In June 1940, Roosevelt approved the establishment of the National Defense Research Committee.  At this time, the Uranium Committee became a scientific subcommittee of the NDRC. 1

OSRD

Established by an executive order in June 1941, the Office of Scientific Research and Development strengthened the scientific presence in the federal government.  At this time, the National Defense Research Committee became a advisory body to OSRD and the Uranium Committee became the OSRD Section on Uranium with the code name S-1. 1

Manhattan Project In October 1941, Roosevelt approved Army involvement and Army participation at S-1 meetings began in March 1942.   In August 1942, the Manhattan Project was established to conduct atomic research with the goal of ending World War II. This research was performed in a manner that helped to cement the ongoing bond between basic scientific research and national security. 1 For more information, see The Manhattan Project feature page.

AEC After World War II, the authority to continue Manhattan Project research was transferred from the Army to the United States Atomic Energy Commission (AEC) through the Atomic Energy Act of 1946. This Act was signed into law by President Harry S. Truman on August 1, 1946, and entrusted the AEC with the government monopoly in the field of atomic research and development.1

ERDA The Energy Reorganization Act of 1974 abolished the Atomic Energy Commission (AEC) and established the Energy Research and Development Administration (ERDA). ERDA was created to achieve two goals:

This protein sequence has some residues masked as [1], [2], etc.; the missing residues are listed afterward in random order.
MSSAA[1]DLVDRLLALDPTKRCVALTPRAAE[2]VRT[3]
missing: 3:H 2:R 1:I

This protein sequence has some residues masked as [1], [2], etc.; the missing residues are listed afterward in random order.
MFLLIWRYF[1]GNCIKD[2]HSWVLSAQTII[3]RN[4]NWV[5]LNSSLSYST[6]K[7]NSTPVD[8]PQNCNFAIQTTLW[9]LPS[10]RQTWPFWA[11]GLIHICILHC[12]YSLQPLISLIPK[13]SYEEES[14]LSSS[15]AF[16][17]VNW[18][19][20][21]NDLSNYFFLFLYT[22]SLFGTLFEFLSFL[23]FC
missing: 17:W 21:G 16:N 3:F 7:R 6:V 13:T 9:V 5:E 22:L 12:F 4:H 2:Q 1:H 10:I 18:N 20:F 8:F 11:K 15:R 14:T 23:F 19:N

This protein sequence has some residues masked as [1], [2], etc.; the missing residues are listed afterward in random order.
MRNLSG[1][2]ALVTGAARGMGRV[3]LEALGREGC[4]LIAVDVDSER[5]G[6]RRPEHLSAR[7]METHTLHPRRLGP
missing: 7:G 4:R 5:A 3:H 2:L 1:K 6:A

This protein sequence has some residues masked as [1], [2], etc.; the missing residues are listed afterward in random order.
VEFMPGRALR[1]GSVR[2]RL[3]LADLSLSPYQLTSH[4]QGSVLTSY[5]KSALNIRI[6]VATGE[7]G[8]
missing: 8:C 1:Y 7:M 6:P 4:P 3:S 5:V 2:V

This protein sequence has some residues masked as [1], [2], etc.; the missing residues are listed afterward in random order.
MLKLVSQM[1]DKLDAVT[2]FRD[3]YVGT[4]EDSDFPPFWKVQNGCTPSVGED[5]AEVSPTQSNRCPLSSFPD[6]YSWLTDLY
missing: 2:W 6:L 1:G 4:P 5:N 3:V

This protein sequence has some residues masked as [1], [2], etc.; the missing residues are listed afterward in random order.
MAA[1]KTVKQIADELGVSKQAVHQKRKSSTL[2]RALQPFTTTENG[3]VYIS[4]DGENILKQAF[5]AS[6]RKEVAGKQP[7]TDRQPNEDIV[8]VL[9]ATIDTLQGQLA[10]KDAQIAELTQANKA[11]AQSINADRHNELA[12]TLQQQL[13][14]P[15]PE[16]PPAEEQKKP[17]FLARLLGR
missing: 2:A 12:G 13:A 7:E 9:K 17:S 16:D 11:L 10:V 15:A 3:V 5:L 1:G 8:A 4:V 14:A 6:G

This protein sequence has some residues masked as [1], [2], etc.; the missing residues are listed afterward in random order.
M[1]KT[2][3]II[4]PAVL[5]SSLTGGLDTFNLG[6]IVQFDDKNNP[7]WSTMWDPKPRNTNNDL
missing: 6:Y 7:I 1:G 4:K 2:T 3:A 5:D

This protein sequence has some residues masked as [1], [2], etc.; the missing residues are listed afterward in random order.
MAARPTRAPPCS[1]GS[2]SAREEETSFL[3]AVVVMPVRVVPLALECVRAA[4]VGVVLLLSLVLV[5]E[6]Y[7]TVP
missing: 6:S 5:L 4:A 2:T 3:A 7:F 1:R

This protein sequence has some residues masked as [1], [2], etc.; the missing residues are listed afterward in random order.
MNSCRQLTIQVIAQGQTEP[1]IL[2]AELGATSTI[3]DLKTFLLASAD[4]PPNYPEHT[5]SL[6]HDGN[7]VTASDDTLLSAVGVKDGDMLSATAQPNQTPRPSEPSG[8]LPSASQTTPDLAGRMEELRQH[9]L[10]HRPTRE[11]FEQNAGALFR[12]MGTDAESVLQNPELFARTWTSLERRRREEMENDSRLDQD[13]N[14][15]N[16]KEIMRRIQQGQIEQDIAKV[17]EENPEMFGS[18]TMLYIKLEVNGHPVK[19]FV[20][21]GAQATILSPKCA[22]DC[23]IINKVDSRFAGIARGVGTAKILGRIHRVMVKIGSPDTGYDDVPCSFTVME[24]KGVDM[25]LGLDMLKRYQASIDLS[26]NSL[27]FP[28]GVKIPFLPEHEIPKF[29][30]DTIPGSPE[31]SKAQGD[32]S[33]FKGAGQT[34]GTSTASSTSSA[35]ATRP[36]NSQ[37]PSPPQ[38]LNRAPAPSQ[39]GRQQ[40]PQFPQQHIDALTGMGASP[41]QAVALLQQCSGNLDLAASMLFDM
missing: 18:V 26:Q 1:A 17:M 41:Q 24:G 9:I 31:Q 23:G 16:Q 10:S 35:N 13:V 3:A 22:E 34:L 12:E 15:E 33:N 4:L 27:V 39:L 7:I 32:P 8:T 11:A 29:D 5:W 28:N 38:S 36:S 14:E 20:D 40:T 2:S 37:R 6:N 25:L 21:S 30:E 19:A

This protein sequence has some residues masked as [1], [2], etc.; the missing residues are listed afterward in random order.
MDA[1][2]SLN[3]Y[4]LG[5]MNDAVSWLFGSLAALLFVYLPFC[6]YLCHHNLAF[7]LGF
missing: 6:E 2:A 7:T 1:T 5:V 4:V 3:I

• to focus the Federal Government’s energy research and development activities within a unified agency whose major function would be to promote the speedy development of various energy technologies; and
  • to separate nuclear licensing and regulatory functions from the development and production of nuclear power and weapons.1
The ERDA also incorporated all energy research and development functions from the Department of Interior's Office of Coal Research and all Bureau of Mines energy research centers.2

FEA On May 7, 1974, the Federal Energy Administration (FEA) was created to address the energy crisis. It later became responsible for energy information and analysis, petroleum allocation and pricing, the strategic petroleum reserve, energy conservation, and the more efficient use of energy resources. This continued until December 31, 1977, when the FEA became a part of the Department of Energy.2

DOE To achieve a major Federal energy reorganization, the Department of Energy (DOE) was activated on October 1, 1977. DOE became the twelfth cabinet level department in the Federal Government and brought together for the first time most of the government`s energy programs and defense responsibilities that included the design, construction, and testing of nuclear weapons. Uniting seemingly disparate organizations and programs reflected a common commitment to performing first rate science and technology. The Department of Energy sought–and continues to seek–to be one of the Nation’s premier science and technology organizations.2

Edited excerpts from:

1 The Manhattan Project: Making the Atomic Bomb 1999 edition.; F. G. Gosling, January 1, 1999
2 Department of Energy 1977–1994: A Summary History; T. R. Fehner and J. M. Holl; November 1, 1994